Research Article| Volume 88, ISSUE 2-3, P215-221, April 2003

Association between postprandial hyperinsulinemia and coronary artery disease among non-diabetic women: a case control study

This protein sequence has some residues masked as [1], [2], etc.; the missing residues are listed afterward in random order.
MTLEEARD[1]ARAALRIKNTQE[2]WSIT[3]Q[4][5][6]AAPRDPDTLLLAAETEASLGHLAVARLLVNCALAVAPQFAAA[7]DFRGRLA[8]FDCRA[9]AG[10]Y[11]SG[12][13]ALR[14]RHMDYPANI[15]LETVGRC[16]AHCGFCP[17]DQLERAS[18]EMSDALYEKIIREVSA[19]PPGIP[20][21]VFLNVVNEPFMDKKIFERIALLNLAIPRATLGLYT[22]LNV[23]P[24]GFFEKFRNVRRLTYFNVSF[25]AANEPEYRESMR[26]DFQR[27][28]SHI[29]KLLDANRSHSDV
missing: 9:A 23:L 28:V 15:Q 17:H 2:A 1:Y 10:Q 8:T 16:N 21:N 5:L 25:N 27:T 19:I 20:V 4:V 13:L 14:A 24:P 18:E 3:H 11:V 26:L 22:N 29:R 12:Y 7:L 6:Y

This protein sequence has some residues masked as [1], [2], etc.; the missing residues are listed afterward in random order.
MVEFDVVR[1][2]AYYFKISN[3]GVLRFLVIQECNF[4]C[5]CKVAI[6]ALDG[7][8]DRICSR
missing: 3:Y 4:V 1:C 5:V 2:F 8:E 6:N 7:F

Background: We planned a case-control study to assess the relation of fasting glucose, fasting insulin, postprandial glucose and postprandial insulin levels with coronary artery disease in nondiabetic women. Methods: Among 968 consecutive nondiabetic women screened, 104 with coronary artery disease (mean age 60, 4±9) made up the study cohort (group I). One-hundred and four age-matched, nondiabetic women without coronary artery disease who had a similar lipid and blood pressure profile (group II), and 52 healthy, age-matched women served as controls (group III, real control group). Demographics, waist circumference, lipids, fasting glucose postprandial glucose, fasting and postprandial insulin levels were compared among the groups. A separate subgroup analysis were performed in patients with metabolic syndrome. Results: No differences were identified in terms of prevalences of risk factors between group I and group II. Women with coronary artery disease had higher postprandial insulin level than the women in group II and group III. In reverse stepwise logistic regression analysis postprandial hyperinsulinemia was found to be the single independent determinant for coronary artery disease for the entire study group as well as for women with metabolic syndrome. Conclusion: Our data demonstrate that postprandial hyperinsulinemia is independently associated with coronary artery disease, irrespective of fasting glucose, postprandial glucose, and fasting insulin levels in nondiabetic women with clusterings of factors of metabolic syndrome.


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